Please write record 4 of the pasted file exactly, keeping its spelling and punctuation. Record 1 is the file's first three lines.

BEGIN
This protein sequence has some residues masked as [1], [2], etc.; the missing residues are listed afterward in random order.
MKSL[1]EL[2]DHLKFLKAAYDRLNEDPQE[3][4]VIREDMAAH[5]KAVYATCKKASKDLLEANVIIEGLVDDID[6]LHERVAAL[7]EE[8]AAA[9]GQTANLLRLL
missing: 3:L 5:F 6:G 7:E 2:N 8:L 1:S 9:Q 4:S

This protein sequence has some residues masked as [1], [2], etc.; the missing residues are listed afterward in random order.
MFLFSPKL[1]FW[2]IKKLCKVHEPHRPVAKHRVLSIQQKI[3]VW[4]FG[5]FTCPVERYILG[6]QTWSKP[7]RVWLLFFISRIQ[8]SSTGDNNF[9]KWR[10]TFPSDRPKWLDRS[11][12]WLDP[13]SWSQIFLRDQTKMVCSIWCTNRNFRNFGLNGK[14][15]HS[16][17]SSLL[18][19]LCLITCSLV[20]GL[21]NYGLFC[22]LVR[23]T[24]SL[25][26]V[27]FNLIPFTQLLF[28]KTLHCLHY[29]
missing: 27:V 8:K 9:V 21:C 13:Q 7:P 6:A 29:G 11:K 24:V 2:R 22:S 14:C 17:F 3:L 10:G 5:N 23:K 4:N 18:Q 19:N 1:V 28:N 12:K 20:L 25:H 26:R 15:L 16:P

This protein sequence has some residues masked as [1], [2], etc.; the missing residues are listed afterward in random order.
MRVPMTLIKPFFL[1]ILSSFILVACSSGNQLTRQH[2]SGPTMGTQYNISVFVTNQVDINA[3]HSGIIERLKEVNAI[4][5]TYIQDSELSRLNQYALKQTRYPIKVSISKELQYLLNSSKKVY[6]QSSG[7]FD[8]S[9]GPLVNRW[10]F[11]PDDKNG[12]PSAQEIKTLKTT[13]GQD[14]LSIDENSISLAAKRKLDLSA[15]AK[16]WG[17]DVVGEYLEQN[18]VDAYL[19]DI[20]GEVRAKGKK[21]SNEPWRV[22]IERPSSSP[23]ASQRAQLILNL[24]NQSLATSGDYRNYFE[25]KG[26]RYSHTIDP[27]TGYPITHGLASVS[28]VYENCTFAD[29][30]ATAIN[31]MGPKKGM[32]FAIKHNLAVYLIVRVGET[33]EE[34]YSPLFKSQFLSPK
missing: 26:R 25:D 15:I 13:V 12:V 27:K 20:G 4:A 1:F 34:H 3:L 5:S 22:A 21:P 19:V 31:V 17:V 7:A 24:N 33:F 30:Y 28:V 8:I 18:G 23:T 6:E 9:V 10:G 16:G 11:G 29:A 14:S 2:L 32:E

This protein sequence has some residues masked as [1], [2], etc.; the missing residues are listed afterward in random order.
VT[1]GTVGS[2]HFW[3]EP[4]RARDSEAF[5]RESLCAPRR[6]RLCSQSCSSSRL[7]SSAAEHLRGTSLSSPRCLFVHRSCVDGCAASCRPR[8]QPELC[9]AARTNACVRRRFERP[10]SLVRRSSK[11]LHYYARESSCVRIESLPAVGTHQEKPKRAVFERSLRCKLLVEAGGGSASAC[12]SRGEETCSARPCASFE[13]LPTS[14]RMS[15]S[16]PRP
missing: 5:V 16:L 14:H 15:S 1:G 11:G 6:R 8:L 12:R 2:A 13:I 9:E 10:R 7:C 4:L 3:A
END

This protein sequence has some residues masked as [1], [2], etc.; the missing residues are listed afterward in random order.
VT[1]GTVGS[2]HFW[3]EP[4]RARDSEAF[5]RESLCAPRR[6]RLCSQSCSSSRL[7]SSAAEHLRGTSLSSPRCLFVHRSCVDGCAASCRPR[8]QPELC[9]AARTNACVRRRFERP[10]SLVRRSSK[11]LHYYARESSCVRIESLPAVGTHQEKPKRAVFERSLRCKLLVEAGGGSASAC[12]SRGEETCSARPCASFE[13]LPTS[14]RMS[15]S[16]PRP
missing: 5:V 16:L 14:H 15:S 1:G 11:G 6:R 8:L 12:R 2:A 13:I 9:E 10:R 7:C 4:L 3:A